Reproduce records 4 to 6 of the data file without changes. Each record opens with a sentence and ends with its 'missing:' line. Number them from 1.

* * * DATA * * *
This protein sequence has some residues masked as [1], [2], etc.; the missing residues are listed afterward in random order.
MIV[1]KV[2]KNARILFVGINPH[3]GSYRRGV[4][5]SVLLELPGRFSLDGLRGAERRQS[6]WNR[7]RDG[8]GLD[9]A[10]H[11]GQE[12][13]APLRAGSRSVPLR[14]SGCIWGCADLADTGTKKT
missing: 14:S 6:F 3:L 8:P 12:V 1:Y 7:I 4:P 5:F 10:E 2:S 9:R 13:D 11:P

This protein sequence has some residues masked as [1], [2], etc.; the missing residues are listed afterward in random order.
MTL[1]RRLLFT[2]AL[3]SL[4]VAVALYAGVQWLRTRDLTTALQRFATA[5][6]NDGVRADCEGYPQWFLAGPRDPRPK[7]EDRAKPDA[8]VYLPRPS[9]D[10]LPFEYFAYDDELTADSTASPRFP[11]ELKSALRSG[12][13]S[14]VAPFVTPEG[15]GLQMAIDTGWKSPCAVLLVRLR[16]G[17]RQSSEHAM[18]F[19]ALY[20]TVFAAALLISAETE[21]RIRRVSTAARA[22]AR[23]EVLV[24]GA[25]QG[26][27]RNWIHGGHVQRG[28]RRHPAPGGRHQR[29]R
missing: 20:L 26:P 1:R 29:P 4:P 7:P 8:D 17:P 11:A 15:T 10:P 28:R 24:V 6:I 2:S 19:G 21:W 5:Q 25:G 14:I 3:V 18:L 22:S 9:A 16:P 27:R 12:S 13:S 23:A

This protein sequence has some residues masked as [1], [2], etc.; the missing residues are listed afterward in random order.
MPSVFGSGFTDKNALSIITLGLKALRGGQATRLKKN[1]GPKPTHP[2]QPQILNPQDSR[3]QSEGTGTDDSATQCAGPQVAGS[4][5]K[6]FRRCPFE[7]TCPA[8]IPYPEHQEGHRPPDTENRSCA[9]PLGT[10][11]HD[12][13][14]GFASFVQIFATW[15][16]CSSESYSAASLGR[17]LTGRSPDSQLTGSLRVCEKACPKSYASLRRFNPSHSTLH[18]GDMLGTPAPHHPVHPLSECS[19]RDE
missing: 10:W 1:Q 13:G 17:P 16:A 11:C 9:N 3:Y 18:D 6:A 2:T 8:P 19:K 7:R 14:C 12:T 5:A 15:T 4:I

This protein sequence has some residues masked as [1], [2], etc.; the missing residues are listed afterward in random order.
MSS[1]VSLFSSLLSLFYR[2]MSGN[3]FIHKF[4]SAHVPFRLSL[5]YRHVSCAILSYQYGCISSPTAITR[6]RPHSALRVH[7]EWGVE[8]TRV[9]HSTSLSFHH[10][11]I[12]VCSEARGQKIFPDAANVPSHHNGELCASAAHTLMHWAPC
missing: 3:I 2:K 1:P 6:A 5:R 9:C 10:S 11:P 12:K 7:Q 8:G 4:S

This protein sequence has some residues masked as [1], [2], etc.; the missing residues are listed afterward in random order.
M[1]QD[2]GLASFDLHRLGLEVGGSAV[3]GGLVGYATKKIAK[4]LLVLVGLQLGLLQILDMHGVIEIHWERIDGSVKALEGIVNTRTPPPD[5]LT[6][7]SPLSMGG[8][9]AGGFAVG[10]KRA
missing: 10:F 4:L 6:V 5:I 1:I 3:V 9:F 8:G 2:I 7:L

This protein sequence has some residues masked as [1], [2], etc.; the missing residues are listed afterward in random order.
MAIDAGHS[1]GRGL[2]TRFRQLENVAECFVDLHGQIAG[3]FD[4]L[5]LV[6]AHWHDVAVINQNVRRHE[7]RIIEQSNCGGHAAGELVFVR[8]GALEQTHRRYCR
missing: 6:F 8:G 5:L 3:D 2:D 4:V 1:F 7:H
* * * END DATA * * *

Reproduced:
This protein sequence has some residues masked as [1], [2], etc.; the missing residues are listed afterward in random order.
MSS[1]VSLFSSLLSLFYR[2]MSGN[3]FIHKF[4]SAHVPFRLSL[5]YRHVSCAILSYQYGCISSPTAITR[6]RPHSALRVH[7]EWGVE[8]TRV[9]HSTSLSFHH[10][11]I[12]VCSEARGQKIFPDAANVPSHHNGELCASAAHTLMHWAPC
missing: 3:I 2:K 1:P 6:A 5:R 9:C 10:S 11:P 12:K 7:Q 8:G 4:S

This protein sequence has some residues masked as [1], [2], etc.; the missing residues are listed afterward in random order.
M[1]QD[2]GLASFDLHRLGLEVGGSAV[3]GGLVGYATKKIAK[4]LLVLVGLQLGLLQILDMHGVIEIHWERIDGSVKALEGIVNTRTPPPD[5]LT[6][7]SPLSMGG[8][9]AGGFAVG[10]KRA
missing: 10:F 4:L 6:V 5:I 1:I 3:V 9:F 8:G 2:I 7:L

This protein sequence has some residues masked as [1], [2], etc.; the missing residues are listed afterward in random order.
MAIDAGHS[1]GRGL[2]TRFRQLENVAECFVDLHGQIAG[3]FD[4]L[5]LV[6]AHWHDVAVINQNVRRHE[7]RIIEQSNCGGHAAGELVFVR[8]GALEQTHRRYCR
missing: 6:F 8:G 5:L 3:D 2:D 4:V 1:F 7:H